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First Week Night Testing Session

This week I joined in on the Week Night Testing sessions for the first time. I was a bit apprehensive at first as I had never done anything like this before and didn’t quite know what to expect. I was expecting someone to have thrown together an application or a mock up of a screen and to “just test it”, but it was actually much more thought provoking than that.

To quickly summarise the event, Darren prepared a spec for a CRM system that is required to link to Twitter and he played the role of the product owner. It was our job to test the spec and arrange meetings with him to discuss any findings/possible improvements. We were given 1 hour in order to come up with any findings

It was quite a lot to take in at first as the spec was quite comprehensive and a few of us, including myself, tried to look at the entire thing in the allotted time but we all agreed that it was too much take in. So instead of looking at the entire thing, I focused on one section and ignored the rest. Not ideal, I know, but if I was given more time I would have looked at the entire thing. It would have taken me at least 2 hours to review the document under normal circumstances, and I would have printed it out and made notes, but none of these were available to me at the time.

One thing that stood out in the session was the use of mind maps. A number of people created mind maps to summarise the spec and to show how each piece of functionality relates to each other. I’ll admit that I was impressed with what people were coming up with and how quickly they managed to create them. I’m definitely a visual person and I found just looking at other people’s really helped me take it all in. Lisa Crispin made a particularly good mind map of the requirements that really helped.

I’ve been trying to get XMind working on my work PC to no avail as I keep getting an error with the JVM version on my PC, but I’ve been using it at home for a little while. I’m quite impressed with it so far and I hope that I can get it working at work so that I can use it to help me get my head around some things I deal with on a day-to-day basis.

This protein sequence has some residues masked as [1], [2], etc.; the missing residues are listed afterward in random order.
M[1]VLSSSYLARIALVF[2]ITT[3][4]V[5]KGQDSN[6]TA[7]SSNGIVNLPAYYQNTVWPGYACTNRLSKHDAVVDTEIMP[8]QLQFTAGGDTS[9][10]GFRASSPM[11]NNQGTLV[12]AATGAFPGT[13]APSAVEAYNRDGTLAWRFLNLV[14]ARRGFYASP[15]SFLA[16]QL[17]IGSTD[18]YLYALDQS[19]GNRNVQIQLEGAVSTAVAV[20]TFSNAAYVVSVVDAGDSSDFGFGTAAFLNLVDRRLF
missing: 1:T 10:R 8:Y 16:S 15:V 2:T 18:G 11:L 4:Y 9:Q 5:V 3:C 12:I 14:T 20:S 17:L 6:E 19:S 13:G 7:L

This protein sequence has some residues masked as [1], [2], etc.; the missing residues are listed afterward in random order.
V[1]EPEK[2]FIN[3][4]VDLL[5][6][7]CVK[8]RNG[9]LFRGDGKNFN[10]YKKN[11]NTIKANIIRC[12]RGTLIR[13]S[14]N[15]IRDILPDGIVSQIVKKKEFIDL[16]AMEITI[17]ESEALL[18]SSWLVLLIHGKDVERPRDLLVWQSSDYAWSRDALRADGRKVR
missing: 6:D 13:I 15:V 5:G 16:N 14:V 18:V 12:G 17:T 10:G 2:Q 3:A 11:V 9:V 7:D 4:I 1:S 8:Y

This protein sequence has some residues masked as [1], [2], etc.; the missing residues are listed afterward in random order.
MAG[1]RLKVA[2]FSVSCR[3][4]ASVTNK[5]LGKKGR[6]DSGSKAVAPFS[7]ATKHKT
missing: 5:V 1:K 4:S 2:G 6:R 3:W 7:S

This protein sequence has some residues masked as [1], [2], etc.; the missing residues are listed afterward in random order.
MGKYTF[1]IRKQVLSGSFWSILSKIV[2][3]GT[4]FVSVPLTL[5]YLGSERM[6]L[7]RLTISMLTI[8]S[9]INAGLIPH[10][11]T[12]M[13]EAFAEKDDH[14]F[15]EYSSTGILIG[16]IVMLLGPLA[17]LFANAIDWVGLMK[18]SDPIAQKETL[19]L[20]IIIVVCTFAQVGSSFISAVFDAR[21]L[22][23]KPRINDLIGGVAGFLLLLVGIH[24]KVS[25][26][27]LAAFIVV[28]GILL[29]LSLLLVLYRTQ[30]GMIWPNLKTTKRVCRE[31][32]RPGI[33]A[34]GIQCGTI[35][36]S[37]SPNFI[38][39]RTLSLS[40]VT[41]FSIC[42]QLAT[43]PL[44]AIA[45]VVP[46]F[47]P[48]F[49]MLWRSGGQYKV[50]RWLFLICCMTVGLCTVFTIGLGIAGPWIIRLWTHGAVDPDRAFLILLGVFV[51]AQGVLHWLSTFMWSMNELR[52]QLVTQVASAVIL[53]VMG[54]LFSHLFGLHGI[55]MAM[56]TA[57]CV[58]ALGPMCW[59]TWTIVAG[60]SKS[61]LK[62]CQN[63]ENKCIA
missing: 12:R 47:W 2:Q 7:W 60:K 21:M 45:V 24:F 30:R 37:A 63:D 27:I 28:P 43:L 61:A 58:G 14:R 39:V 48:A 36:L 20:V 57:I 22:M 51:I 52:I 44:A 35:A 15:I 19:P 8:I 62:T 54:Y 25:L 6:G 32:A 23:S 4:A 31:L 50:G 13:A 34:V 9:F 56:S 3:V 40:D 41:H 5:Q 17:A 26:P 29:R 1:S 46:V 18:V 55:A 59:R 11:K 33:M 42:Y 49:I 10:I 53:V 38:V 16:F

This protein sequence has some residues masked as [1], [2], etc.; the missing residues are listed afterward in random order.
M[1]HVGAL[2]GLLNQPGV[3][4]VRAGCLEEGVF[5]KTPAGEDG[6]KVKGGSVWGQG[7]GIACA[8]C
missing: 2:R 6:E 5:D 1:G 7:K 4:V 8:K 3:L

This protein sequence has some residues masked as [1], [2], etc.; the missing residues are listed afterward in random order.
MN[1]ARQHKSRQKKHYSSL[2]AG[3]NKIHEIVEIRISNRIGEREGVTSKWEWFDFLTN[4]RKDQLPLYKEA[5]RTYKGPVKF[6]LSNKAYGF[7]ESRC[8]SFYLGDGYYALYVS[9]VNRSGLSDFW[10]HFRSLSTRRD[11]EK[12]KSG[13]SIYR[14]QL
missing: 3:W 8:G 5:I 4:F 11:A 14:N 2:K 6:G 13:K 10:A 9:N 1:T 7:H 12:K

I’m looking forward to reading Darren’s write up on the event as I’m sure I missed something amongst all the chatter and I’m already looking forward to the next session!

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  • http://www.bettertesting.co.uk Darren McMillan

    Hi Adam,

    You took a good approach avoiding the obvious trap of trying to feedback on everything. By focusing on a section you can provide much better feedback.

    This challenge was littered with traps, I’ll list them all when I get do my write up. Next step is doing the challenge with my team first which will happen next week.

    I’m glad you joined us and I’m really looking forward to meeting you in Nottingham at the STC meetup.



  • http://taooftest.wordpress.com/ Del Dewar

    Hi Adam,

    It was good to see you there. This was my third or fourth Weekend/Weeknight shindig, and I must say I’m enjoying them more and more. Mindmaps have become standard use for these events because they’re quick to create, very adaptable, and very easy to digest by others once shared. There are a number of collaborative mindmaps that one can use if you pair up with someone during the event. MindMeister is one, and there are plenty others.

    It was fun watching Darren play the frustrated BA, and probably would have been more effective if it were a face-to-face exercise, but then no-one can understand Darren’s heavy Glaswegian accent :) (Only kidding, Darren!)

    This session was different and interesting as it was about ‘testing requirements’ which was a nice shift from ‘go and test website/software’ type missions (although I enjoy those thoroughly too). How many of us actually test requirements at work ? (with or without thinking about it).

    A good session all round.


  • http://www.dancedwiththetester.blogspot.com Tony Bruce

    Hi Adam,

    It was a great session, Darren did brilliantly and I’m glad I was able to take part, even if I was late.

    @Del, actually, you raise a very good point, with the world getting smaller are we now facing a different kind of communication problem? Working face to face, getting examples, stories etc, all good but what if we can’t actually understand the person infront of us? It must lead to different kinds of frustration all around.